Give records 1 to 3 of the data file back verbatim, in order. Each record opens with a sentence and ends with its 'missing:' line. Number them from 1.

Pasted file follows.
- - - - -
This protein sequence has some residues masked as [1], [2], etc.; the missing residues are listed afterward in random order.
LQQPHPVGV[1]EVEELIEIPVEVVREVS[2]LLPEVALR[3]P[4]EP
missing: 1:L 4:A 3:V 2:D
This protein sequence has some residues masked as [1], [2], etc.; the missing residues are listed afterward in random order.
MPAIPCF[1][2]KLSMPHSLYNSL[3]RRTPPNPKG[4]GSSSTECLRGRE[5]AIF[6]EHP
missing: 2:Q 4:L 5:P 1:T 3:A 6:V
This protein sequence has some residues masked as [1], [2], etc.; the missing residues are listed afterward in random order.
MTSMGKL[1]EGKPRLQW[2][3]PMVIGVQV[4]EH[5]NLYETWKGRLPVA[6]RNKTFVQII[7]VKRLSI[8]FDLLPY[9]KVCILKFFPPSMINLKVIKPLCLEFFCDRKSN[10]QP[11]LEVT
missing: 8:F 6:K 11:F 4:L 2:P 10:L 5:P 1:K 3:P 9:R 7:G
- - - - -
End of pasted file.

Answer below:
This protein sequence has some residues masked as [1], [2], etc.; the missing residues are listed afterward in random order.
LQQPHPVGV[1]EVEELIEIPVEVVREVS[2]LLPEVALR[3]P[4]EP
missing: 1:L 4:A 3:V 2:D
This protein sequence has some residues masked as [1], [2], etc.; the missing residues are listed afterward in random order.
MPAIPCF[1][2]KLSMPHSLYNSL[3]RRTPPNPKG[4]GSSSTECLRGRE[5]AIF[6]EHP
missing: 2:Q 4:L 5:P 1:T 3:A 6:V
This protein sequence has some residues masked as [1], [2], etc.; the missing residues are listed afterward in random order.
MTSMGKL[1]EGKPRLQW[2][3]PMVIGVQV[4]EH[5]NLYETWKGRLPVA[6]RNKTFVQII[7]VKRLSI[8]FDLLPY[9]KVCILKFFPPSMINLKVIKPLCLEFFCDRKSN[10]QP[11]LEVT
missing: 8:F 6:K 11:F 4:L 2:P 10:L 5:P 1:K 3:P 9:R 7:G